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GRID Autosport Review


The tone has changed with Grid Autosport. Gone is the raucous, obtrusive, personality-sapping hullabaloo of the poorly conceived and painfully stereotypical "dude bro" aesthetic that characterised Grid 2, replaced by something altogether more subtle. Here's a game that simply asks: what kind of racing driver do you want to be? There's no overarching narrative here, no attempt to coat Career mode in the kind of shallow, scrawny narrative that even the writers of Jack Reacher would be embarrassed to publish. Autosport is about the cars, the tracks, and the opponents.

To that end, variety and choice are placed front and centre right from the off. As with previous Grid games' Career modes, Autosport's brings together a disparate mix of event types under a single umbrella, giving you plenty of options for reaching professional racing stardom. Touring car events, street races, nighttime endurance slogs, time trial runs, and showboating drift sessions are all here and waiting to be conquered; the frequency with which you partake in any given event comes down to how you're feeling at the time.

These event types are split into five distinct categories that are progressed through independently of one another. The touring discipline is defined by wheel-to-wheel racing, with cars bumping into each other regularly as they attempt to race three abreast around a corner. Endurance sees you racing at night in longer races that force you to look after your tyres. Open-wheel places you in what are essentially underpowered Formula One cars (think Formula Three and Formula Renault). Tuner focuses on high-powered Japanese imports and American muscle, while street events take place on fictional circuits around famous cities.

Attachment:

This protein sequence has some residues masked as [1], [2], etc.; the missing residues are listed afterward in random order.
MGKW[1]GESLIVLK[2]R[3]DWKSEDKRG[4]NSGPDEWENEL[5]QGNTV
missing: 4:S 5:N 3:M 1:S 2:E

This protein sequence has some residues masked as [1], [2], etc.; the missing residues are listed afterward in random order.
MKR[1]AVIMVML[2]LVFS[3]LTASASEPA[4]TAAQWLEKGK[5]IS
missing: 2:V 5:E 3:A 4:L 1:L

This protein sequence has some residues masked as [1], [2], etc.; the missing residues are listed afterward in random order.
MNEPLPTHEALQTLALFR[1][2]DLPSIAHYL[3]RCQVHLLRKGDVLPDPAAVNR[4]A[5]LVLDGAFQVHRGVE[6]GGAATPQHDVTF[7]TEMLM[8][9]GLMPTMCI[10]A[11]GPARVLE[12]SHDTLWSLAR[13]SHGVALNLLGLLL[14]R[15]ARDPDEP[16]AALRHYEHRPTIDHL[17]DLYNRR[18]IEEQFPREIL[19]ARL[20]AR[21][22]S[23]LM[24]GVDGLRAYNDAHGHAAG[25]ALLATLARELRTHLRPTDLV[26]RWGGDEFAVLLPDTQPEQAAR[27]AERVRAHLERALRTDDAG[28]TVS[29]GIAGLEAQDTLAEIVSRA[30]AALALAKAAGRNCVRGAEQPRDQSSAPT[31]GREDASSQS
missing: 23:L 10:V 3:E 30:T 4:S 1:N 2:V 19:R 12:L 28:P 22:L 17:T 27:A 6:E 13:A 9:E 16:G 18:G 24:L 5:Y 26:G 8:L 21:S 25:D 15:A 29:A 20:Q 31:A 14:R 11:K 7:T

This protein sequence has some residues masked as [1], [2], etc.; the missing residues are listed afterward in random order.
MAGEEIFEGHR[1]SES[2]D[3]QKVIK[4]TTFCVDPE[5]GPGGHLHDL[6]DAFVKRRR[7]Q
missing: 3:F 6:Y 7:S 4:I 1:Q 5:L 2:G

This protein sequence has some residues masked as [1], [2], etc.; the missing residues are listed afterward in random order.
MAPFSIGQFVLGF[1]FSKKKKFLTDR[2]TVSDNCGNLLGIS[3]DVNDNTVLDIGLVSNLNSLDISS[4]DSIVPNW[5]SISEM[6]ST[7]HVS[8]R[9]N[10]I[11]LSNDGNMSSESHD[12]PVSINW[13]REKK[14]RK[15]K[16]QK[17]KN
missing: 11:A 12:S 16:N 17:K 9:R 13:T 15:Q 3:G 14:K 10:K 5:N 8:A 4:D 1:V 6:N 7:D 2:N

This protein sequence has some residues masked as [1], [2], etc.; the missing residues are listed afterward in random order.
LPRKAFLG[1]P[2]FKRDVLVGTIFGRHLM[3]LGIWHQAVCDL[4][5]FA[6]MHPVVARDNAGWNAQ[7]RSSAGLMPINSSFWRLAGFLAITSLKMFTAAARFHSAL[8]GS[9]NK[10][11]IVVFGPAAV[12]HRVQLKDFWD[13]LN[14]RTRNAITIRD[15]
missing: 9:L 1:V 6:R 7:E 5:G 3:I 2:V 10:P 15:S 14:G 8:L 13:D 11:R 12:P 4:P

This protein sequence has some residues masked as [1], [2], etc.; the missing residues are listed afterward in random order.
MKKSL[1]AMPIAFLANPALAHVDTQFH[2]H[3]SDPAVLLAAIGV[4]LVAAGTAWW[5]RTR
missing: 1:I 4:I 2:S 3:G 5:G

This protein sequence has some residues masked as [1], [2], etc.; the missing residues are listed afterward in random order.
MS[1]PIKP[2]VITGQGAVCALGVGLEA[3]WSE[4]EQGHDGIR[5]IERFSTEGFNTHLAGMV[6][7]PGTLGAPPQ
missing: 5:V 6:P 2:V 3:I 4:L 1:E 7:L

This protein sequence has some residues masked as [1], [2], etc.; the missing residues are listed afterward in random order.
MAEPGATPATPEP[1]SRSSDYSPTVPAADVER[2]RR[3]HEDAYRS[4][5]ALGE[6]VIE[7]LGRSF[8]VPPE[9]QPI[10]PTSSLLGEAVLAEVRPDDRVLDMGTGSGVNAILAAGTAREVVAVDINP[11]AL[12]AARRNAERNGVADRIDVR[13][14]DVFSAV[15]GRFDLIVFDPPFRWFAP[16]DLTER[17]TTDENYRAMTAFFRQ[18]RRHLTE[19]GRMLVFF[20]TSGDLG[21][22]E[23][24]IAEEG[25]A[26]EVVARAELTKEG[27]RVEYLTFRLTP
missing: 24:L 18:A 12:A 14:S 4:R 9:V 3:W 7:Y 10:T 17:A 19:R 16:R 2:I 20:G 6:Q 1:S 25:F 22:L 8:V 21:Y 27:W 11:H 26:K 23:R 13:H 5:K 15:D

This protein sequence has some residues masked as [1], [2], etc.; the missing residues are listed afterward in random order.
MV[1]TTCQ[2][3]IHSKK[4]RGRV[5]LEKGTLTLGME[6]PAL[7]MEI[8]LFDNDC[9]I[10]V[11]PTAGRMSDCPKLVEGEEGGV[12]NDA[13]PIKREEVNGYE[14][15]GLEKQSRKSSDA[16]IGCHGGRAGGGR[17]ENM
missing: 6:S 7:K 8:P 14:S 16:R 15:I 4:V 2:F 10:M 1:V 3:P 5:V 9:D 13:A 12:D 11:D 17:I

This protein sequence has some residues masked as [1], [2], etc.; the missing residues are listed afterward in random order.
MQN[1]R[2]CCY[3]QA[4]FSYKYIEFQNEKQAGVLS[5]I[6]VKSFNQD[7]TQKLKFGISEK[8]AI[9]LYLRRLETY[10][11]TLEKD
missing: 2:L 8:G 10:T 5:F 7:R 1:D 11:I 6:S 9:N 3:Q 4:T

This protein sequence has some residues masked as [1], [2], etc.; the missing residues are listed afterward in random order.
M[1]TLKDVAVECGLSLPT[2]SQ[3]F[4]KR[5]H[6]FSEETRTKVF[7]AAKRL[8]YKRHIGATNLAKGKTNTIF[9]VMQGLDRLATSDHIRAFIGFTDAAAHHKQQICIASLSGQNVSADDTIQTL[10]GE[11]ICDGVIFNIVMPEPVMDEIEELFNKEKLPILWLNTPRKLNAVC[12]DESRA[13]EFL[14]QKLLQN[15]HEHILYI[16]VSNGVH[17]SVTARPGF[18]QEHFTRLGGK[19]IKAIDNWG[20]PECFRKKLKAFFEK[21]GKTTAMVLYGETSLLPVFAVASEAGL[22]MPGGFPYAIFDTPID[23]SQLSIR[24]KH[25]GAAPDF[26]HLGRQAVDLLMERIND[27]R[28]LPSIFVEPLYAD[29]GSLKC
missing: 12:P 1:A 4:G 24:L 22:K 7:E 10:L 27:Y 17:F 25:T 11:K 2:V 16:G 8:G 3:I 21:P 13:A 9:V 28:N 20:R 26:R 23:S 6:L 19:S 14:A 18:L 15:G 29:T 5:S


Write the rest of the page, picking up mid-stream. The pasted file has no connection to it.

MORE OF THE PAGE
At the start of each season within Career mode, you're asked to pick a discipline. Once you've completed that season, you can move on to a new discipline or stick with the same one. The promise is that once you've experienced each of the different categories, you can specialise in a single one and dedicate yourself to fully mastering it. However, doing so restricts your ability to partake in the game's most prestigious competitions.

Gone is the raucous, obtrusive, personality-sapping hullabaloo of the poorly conceived and painfully stereotypical "dude bro" aesthetic that characterised Grid 2.